Cash Flow Ratios
Secondly comes the 'Cash flow' ratios that are used to determine the state of a company's finances only in terms of cash.
What are Cash Flow Ratios?
Cash flow ratios are the measure to compare a company's cash flows to other elements of the financial statements. A higher level indicates a better ability to withstand declines in performance and a better ability to pay dividends to investors.
1. What is Cash Flow per Share?
Cash Flow per share is the earnings after-tax plus depreciation. This ratio acts as the measure of a company’s financial strength. Cash flow per share indicates the net cash of a company on a per share basis. Cash flow does not take into account non-cash expenses like depreciation and amortization.
The expenses related to amortization and depreciation are not actual losses paid with cash thus, re-entering them helps to keep the company’s cash flow from being artificially deflated.
This ratio is regarded as an accurate measure of the company’s financial position more than earning per share as it takes into consideration a company’s ability to generate cash. This is because cash flow is more difficult to manipulate than earning per share.
For example: - Let’s assume that during the fourth quarter, Company ABC reported cash flow of ₹40 lakhs and distributed preferred dividends worth ₹5 lakhs. During the same time frame, the company had a total of 10 lakhs shares outstanding. We calculate the company’s quarterly cash flow per share as follows:
(₹40,00,000 – ₹5,00,000) / ₹10,000,000 = 3.5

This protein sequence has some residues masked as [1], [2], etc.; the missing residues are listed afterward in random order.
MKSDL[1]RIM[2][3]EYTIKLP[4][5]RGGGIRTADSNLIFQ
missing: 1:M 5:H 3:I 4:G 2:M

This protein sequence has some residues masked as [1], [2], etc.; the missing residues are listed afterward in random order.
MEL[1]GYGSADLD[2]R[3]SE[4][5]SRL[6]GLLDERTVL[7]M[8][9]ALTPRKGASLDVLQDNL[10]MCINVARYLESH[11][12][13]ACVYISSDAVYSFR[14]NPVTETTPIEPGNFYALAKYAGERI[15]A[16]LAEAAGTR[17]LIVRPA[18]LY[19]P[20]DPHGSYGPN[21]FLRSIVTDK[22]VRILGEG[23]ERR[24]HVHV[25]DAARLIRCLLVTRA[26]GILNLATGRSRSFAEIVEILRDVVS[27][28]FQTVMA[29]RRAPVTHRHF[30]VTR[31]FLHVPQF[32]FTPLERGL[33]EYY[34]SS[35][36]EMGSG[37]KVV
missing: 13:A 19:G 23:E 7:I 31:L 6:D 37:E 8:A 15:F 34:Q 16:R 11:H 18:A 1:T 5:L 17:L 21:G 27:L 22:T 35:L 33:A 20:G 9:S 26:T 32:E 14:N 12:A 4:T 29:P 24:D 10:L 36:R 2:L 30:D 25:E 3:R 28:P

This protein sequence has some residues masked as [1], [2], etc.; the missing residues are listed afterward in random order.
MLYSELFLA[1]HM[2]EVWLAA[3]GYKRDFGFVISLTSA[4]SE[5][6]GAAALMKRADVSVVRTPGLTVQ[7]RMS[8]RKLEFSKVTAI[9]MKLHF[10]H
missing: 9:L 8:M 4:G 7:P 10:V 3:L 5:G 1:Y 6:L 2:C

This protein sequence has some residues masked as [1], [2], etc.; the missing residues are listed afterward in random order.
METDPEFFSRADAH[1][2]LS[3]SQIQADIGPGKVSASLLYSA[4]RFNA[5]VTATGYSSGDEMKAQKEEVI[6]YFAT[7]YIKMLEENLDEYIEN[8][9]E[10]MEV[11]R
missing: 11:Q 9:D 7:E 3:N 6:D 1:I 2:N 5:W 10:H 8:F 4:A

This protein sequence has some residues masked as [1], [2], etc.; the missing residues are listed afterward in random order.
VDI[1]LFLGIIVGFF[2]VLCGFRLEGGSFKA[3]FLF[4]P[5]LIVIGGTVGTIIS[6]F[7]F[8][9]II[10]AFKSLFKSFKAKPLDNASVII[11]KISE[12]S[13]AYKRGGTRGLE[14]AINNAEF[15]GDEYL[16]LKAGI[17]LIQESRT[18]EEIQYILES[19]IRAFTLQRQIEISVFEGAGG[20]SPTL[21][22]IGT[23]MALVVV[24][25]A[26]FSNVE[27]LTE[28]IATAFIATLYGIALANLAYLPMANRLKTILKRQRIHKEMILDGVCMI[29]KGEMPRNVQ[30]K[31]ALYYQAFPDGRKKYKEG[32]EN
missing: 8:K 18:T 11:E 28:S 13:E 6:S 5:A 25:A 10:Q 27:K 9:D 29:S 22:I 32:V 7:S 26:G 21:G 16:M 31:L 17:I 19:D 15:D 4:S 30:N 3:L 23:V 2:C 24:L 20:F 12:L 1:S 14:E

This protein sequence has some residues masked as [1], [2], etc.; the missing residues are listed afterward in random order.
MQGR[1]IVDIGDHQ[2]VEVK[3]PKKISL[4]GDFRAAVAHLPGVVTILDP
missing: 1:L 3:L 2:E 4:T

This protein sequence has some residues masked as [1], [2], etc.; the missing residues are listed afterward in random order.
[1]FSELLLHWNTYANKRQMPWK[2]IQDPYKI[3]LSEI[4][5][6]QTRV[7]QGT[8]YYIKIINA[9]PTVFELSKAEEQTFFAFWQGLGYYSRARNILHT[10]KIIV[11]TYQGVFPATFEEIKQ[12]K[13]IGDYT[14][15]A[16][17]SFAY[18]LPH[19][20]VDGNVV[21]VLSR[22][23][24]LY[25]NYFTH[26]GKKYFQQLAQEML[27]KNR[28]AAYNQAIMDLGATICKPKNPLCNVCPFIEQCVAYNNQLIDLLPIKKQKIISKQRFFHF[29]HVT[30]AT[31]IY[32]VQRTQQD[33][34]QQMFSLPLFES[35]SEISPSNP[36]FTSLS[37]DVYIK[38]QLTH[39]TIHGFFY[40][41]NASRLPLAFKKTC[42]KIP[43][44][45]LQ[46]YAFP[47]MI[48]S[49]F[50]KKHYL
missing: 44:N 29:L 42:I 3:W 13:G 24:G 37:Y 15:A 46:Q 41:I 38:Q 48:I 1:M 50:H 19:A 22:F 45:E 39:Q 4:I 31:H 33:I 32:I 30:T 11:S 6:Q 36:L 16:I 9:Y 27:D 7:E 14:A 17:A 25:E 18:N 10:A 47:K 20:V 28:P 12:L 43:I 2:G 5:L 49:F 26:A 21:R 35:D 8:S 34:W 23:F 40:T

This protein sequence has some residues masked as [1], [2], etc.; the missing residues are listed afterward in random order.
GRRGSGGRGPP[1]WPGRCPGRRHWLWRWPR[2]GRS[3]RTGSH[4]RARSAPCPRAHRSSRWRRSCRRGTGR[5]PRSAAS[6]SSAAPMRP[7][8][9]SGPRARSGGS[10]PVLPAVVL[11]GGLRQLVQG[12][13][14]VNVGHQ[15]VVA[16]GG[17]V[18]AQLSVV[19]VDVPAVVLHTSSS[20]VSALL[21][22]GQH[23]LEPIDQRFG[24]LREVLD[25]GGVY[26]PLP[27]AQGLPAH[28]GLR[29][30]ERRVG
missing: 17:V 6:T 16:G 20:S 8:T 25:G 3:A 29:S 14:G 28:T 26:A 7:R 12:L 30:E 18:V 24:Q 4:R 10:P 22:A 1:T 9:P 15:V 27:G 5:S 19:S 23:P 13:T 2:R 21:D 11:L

2. What is Free Cash Flow per Share?
Free cash flow simply means cash left over after accounting for operating expenses and Capital Expenditure (CAPEX). It is an important measure which shows how efficient a company is at generating cash. Investors use free cash flow to measure whether a company has enough cash after funding operations and capital expenditure to pay its investors through dividends or buyback.
Free cash flow = Operating CF – Capital Expenditure
Free cash flow per share is used to measure the company’s ability to pay back debt, buybacks, dividends and facilitate the growth of the business. This ratio can also be used to forecast future share prices. Increase in free cash flow and low share price indicates that the share price may rise. This is because the high cash flow per share means that earning per share should be high.
For example: - Let’s assume that during the fourth quarter, company ABC reported free cash flow of ₹40 lakhs. During the same time frame, the company had a total of 10 lakhs shares outstanding. We calculate the company’s quarterly cash flow per share as follows:
₹40,00,000 / 10,00,000 = ₹4